- Dry nose.
- Unpleasant taste.
- Eye pain, irritation or discomfort.
- Blurred vision.
- Increased tear flow.
- Swelling of eyelids.
- Inflammation of the cornea (keratitis).
- Sensation of something in the eye(s).
- Loss of strength.
Uncommon (affect between 1 in 100 and 1 in 1000 people)
- Inflammation of the throat (pharyngitis).
- Disturbed sleep.
- Problems with co-ordination.
- Chest pain.
- Swelling of the legs and ankles due to excess fluid retention (peripheral oedema).
- Irregular heartbeats (arrhythmias).
- Swelling of the face.
- Difficulty breathing.
The side effects listed above may not include all of the side effects reported by the medicine's manufacturer.
For more information about any other possible risks associated with this medicine, please read the information provided with the medicine or consult your doctor or pharmacist.
How can this medicine affect other medicines?
The apraclonidine in these eye drops could be absorbed into the bloodstream in low amounts after application to the eye and it could therefore interact with other medicines that you are taking by mouth, injection, skin patch or suppository. You should tell your doctor or pharmacist what medicines you are already using, including those bought without a prescription and herbal medicines, before you start treatment with this medicine. Similarly, check with your doctor or pharmacist before starting any new medicines while using this one, to ensure that the combination is safe.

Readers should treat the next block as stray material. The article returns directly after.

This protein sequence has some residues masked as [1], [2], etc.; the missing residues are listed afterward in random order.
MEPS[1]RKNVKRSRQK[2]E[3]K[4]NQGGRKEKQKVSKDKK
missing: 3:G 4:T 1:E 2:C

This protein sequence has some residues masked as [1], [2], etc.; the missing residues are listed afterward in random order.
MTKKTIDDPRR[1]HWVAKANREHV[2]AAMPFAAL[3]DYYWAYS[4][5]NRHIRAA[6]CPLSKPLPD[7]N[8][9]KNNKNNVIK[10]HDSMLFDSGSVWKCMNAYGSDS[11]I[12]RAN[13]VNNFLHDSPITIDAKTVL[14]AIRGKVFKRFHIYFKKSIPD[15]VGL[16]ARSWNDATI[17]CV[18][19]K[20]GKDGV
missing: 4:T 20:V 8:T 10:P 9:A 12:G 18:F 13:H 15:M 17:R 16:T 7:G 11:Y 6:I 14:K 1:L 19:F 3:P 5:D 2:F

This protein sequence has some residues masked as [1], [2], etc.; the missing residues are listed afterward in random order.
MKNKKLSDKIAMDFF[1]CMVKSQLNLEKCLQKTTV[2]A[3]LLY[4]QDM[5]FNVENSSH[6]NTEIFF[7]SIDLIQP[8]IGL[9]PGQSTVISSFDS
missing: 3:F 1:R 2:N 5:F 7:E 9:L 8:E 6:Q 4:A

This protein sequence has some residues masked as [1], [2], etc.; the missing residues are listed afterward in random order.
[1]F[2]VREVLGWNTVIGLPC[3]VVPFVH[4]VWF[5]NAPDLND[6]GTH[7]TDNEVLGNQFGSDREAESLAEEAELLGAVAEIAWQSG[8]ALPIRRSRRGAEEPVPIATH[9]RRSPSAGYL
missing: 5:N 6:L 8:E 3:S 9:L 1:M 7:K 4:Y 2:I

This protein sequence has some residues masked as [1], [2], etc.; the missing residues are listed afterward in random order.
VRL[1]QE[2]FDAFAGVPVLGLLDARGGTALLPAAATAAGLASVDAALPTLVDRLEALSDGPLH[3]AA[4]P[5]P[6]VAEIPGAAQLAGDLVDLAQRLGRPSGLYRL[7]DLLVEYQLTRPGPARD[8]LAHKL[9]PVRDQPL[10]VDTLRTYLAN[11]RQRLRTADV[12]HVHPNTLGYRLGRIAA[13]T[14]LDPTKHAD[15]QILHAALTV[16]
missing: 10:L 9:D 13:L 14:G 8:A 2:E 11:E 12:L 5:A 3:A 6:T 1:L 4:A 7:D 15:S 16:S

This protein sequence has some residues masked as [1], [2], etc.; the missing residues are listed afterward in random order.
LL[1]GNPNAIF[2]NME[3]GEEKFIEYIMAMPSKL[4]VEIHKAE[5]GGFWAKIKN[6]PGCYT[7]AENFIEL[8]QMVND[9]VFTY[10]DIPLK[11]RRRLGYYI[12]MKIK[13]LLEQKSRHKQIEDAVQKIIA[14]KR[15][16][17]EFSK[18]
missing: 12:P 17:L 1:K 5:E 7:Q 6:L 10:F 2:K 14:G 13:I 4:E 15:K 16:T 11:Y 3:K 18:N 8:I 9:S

The manufacturer states that these eye drops should be used with caution by people taking any of the following medicines:
- monoamine oxidase inhibitor (MAOIs), eg the antidepressants phenelzine, tranylcypromine or isocarboxacid
- tricyclic antidepressants, eg amitriptyline, imipramine
- related antidepressants, eg mianserin.
If you are using more than one type of eye drop you should administer them at least five minutes apart, to prevent the second drop washing away the first. Use eye gels or ointments last.
Other medicines containing the same active ingredient
There are currently no other medicines available in the UK that contain apraclonidine.